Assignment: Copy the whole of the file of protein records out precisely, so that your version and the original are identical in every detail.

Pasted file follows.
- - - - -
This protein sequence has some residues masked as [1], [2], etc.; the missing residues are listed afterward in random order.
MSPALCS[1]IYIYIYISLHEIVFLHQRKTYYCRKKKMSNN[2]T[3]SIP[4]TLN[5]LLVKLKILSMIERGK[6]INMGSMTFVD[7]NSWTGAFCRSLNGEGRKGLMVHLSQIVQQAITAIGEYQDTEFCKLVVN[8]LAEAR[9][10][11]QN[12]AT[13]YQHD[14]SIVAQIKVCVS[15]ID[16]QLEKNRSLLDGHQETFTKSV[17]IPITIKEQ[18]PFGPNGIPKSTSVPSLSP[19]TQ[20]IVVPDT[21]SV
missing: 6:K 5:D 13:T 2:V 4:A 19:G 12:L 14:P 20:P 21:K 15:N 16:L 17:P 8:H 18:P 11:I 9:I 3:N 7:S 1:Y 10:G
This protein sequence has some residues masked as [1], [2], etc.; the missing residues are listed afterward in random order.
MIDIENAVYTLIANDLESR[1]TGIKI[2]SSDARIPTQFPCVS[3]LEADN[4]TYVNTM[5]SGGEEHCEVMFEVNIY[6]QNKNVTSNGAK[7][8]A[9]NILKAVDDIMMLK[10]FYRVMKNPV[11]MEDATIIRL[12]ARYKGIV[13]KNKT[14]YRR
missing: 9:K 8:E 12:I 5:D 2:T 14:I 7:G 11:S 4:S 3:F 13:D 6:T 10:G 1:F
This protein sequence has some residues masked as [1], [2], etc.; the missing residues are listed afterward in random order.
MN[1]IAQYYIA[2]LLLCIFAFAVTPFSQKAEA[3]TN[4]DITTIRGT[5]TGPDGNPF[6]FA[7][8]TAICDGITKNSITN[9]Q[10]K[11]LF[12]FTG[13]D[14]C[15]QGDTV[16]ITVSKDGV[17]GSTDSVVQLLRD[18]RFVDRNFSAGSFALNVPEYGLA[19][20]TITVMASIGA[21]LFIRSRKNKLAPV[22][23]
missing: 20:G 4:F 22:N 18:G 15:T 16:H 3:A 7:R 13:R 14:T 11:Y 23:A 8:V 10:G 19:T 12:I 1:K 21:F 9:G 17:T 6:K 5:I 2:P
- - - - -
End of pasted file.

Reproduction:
This protein sequence has some residues masked as [1], [2], etc.; the missing residues are listed afterward in random order.
MSPALCS[1]IYIYIYISLHEIVFLHQRKTYYCRKKKMSNN[2]T[3]SIP[4]TLN[5]LLVKLKILSMIERGK[6]INMGSMTFVD[7]NSWTGAFCRSLNGEGRKGLMVHLSQIVQQAITAIGEYQDTEFCKLVVN[8]LAEAR[9][10][11]QN[12]AT[13]YQHD[14]SIVAQIKVCVS[15]ID[16]QLEKNRSLLDGHQETFTKSV[17]IPITIKEQ[18]PFGPNGIPKSTSVPSLSP[19]TQ[20]IVVPDT[21]SV
missing: 6:K 5:D 13:T 2:V 4:A 19:G 12:L 14:P 20:P 21:K 15:N 16:L 17:P 8:H 18:P 11:I 9:I 3:N 7:S 1:Y 10:G
This protein sequence has some residues masked as [1], [2], etc.; the missing residues are listed afterward in random order.
MIDIENAVYTLIANDLESR[1]TGIKI[2]SSDARIPTQFPCVS[3]LEADN[4]TYVNTM[5]SGGEEHCEVMFEVNIY[6]QNKNVTSNGAK[7][8]A[9]NILKAVDDIMMLK[10]FYRVMKNPV[11]MEDATIIRL[12]ARYKGIV[13]KNKT[14]YRR
missing: 9:K 8:E 12:I 5:D 2:T 14:I 7:G 11:S 4:S 3:F 13:D 6:T 10:G 1:F
This protein sequence has some residues masked as [1], [2], etc.; the missing residues are listed afterward in random order.
MN[1]IAQYYIA[2]LLLCIFAFAVTPFSQKAEA[3]TN[4]DITTIRGT[5]TGPDGNPF[6]FA[7][8]TAICDGITKNSITN[9]Q[10]K[11]LF[12]FTG[13]D[14]C[15]QGDTV[16]ITVSKDGV[17]GSTDSVVQLLRD[18]RFVDRNFSAGSFALNVPEYGLA[19][20]TITVMASIGA[21]LFIRSRKNKLAPV[22][23]
missing: 20:G 4:F 22:N 18:G 15:T 16:H 3:A 7:R 13:R 14:T 11:Y 23:A 8:V 10:G 19:T 12:I 1:K 21:F 9:G 17:T 6:K 5:I 2:P